If left untreated, a cavity might eventually reach your nerve, causing severe agony. When a cavity approaches a root, a more bigger operation, such as a root canal or extraction, is required. Both of these treatments are far more complicated than a simple cavity filling.
Cavities are nothing more than bacteria-induced deterioration. If left untreated for an extended period of time, this can expose the most sensitive areas of the teeth and cause substantial discomfort. However, cavities can be prevented by brushing and flossing regularly and getting routine dental visits. The best course of action is to contact your dentist if you experience any pain or sensitivity around your teeth.
It is important to seek out preventive care like regular checkups so that early signs of damage can be detected and treated before any further decay occurs. Your dentist may recommend using fluoride products such as toothpaste or varnish to prevent or delay future cavities. In some cases, filling defects or other problems within the tooth may need to be addressed with a procedure called tooth extraction. After all options have been considered, if necessary, we will advise against any potential treatment plans.
It is important to understand that there is no way to completely eliminate the risk of developing a cavity, but maintaining good oral hygiene and visiting the dentist regularly can help reduce your chances of suffering from this problem.
Cavities are normally painless until they become too wide and damage nerves or cause a tooth fracture. Untreated cavities can cause a tooth abscess, which is an infection in the tooth. Untreated dental decay kills the interior of the tooth as well (pulp). The death of pulp means that the tooth will eventually have to be removed unless treated properly.
Cavities form when bacteria stick to teeth without being washed away by saliva. This occurs most often between meals when food remains on the surface of your teeth. If you don't wash your teeth after eating each meal, then these bacteria will grow and acid will be produced to destroy the remaining food particles. As long as there is still food left on your teeth, more acids will be made to dissolve it, and this process will continue until all the food has been eaten or dissolved by saliva. At this point, the acid level in your mouth drops and becomes less harmful.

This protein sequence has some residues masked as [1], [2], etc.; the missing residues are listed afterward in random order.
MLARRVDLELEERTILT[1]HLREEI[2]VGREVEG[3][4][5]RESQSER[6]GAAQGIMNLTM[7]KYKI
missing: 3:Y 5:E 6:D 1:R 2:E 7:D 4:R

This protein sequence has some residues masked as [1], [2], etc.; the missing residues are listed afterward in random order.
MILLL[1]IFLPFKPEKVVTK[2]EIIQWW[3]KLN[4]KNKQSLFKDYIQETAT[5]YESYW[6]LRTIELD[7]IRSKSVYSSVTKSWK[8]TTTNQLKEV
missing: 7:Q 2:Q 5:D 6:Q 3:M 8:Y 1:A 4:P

When you eat foods with sugar in them, such as cookies, cakes, candy, and soft drinks, those sugars get absorbed by your teeth enamel. This allows the bacteria under your tongue to feed on the sugar instead of on your stomach lining! After several weeks, holes called "cavities" will appear in areas where the sugar gets absorbed into your tooth enamel.
Cavities are infections just like colds are infections.
A cavity, especially one that has burst through the dentin, cannot heal spontaneously unless it is in the early stages of creation. When you have discomfort in a specific tooth, it is a warning that the damage has become too severe, and you should consult a dentist for expert cavity treatment. However, if you leave a damaged tooth untreated, then the whole area will be affected later on. The pain can also come from other sources, so it is important to understand the relationship between teeth and jaws before seeking treatment.
If you are a human being, then you are made up of many different parts: muscles, bones, organs, and more. Each part plays an important role in making sure that you live life on your own terms. One part that people usually forget about is the ability of your body to repair itself. When you cut yourself, for example, there are cells that migrate to the site to create new skin. This process is called healing and it works automatically without any help from you or me. The same thing happens when you break a bone. Blood flows to the injured area to clean out debris and start the healing process. If no blood is lost, then the bone will be repaired before you know it.
Your body has this same ability to repair itself; it's just done under the surface of the skin. When you suffer from arthritis, for example, the cartilage that cushions your joints may be eroded by time and use.